Is Bach Time Reversible?

In tonal music a leading tone or passing dissonance implies an expected resolution. Such expectations whether realized or not, constitute in our imagination goals toward which the music is directed (C. F. Hastey)

The quantitative description of the structure in musical compositions has a long history of interdisciplinary research, with contributions from musical theory, information theory, and mathematics to physics.

In 1975, Voss and Clark showed that the power spectrum for intensity fluctuations in a recording of Bach’s Brandenburg Concerto No. 1, and in many other instances of recorded music and human voices heard over the radio, was approximately 1/f over about 3 decades of frequency.

1 / f noise or pink noise is a special example of a large family of reversible stochastic processes widely found in nature. Is that what makes music to our ears? The fingerprint of “appealing sound”? Recent evidence challenges this vision.

In a paper published in Physical Review Research past July, a team of physicists measures the “time irreversibility” of more than 8,000 pieces of Western classical music and show that most of them display clear signatures of time irreversibility. Since by construction stochastic processes with a linear correlation structure (such as 1/ f noise) are time reversible, they conclude that musical compositions have a considerably richer structure:

we used tools from statistical physics, nonlinear dynamics, and graph theory to characterize a large database of 8856 classical music compositions ranging over five centuries, encompassing pieces from 77 composers from the Renaissance up to the early Modern period. We showed that, indeed, time irreversibility can not only be measured, but is also pervasive, as we found that over two-thirds of these compositions indeed display this signature, leading us to conclude that this is a common trait of tonal music,

González-Espinoza, A., Martínez-Mekler, G., and Lacasa, L. (2020). Arrow of time across five centuries of classical music. Phys. Rev. Research 2, 033166.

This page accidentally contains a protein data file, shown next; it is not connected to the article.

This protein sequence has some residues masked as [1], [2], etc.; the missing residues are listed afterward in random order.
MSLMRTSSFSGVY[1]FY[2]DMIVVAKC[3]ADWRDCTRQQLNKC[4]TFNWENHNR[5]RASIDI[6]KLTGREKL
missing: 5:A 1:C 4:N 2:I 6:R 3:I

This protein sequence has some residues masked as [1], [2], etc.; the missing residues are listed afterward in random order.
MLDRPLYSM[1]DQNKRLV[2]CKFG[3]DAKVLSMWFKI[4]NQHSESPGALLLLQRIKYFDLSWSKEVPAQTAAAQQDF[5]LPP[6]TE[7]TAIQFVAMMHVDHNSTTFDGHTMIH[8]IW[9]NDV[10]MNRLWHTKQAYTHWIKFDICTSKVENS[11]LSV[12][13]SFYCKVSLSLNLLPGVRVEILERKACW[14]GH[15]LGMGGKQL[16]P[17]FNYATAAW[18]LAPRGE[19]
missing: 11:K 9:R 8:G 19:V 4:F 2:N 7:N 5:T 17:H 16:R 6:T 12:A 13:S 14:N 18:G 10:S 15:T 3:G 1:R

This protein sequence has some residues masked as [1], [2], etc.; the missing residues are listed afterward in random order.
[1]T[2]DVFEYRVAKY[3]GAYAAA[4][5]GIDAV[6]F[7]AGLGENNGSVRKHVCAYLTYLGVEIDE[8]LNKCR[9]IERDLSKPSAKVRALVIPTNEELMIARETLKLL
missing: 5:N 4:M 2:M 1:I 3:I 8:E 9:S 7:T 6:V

They also show that musical compositions display strong signs of nonlinear correlations, and that nonlinearity is correlated to irreversibility.

The fact that a signal is time irreversible points to an emergent time Arrow.

I can poetically conjecture that that’s the arrow which goes deep into our “heart”, and that if one day we come to understand consciousness, memory and such, then we’ll be able to test whether the “wound” of a fugue or a canon is also an indelible imprint on our mind.

Music is complex. Enjoy it!!


Featured Image: Georges Braque, Homage to J. S. Bach winter 1911-12


  1. A very interesting new perspective. The reference (Scholarpedia) is most enlightening and shows the relation of music, and many other mental and natural process, to a self-organized critical process. I was not aware of it.

    Incidentally, as you know, this is also the case in literature: a story is normally composed of introduction, conflict, climax and denouement, a non reversible process as well, but also controlled in a certain manner.

    The example you mention, a fugue, seems to point out to a more complex (or complicated) and somewhat periodic and repetitive structure with variations. (More) popular music seems to have a simpler, but also repetitive, structure. Less controlled and coming faster to the conclusion if you like.

    Thank you for the entry!

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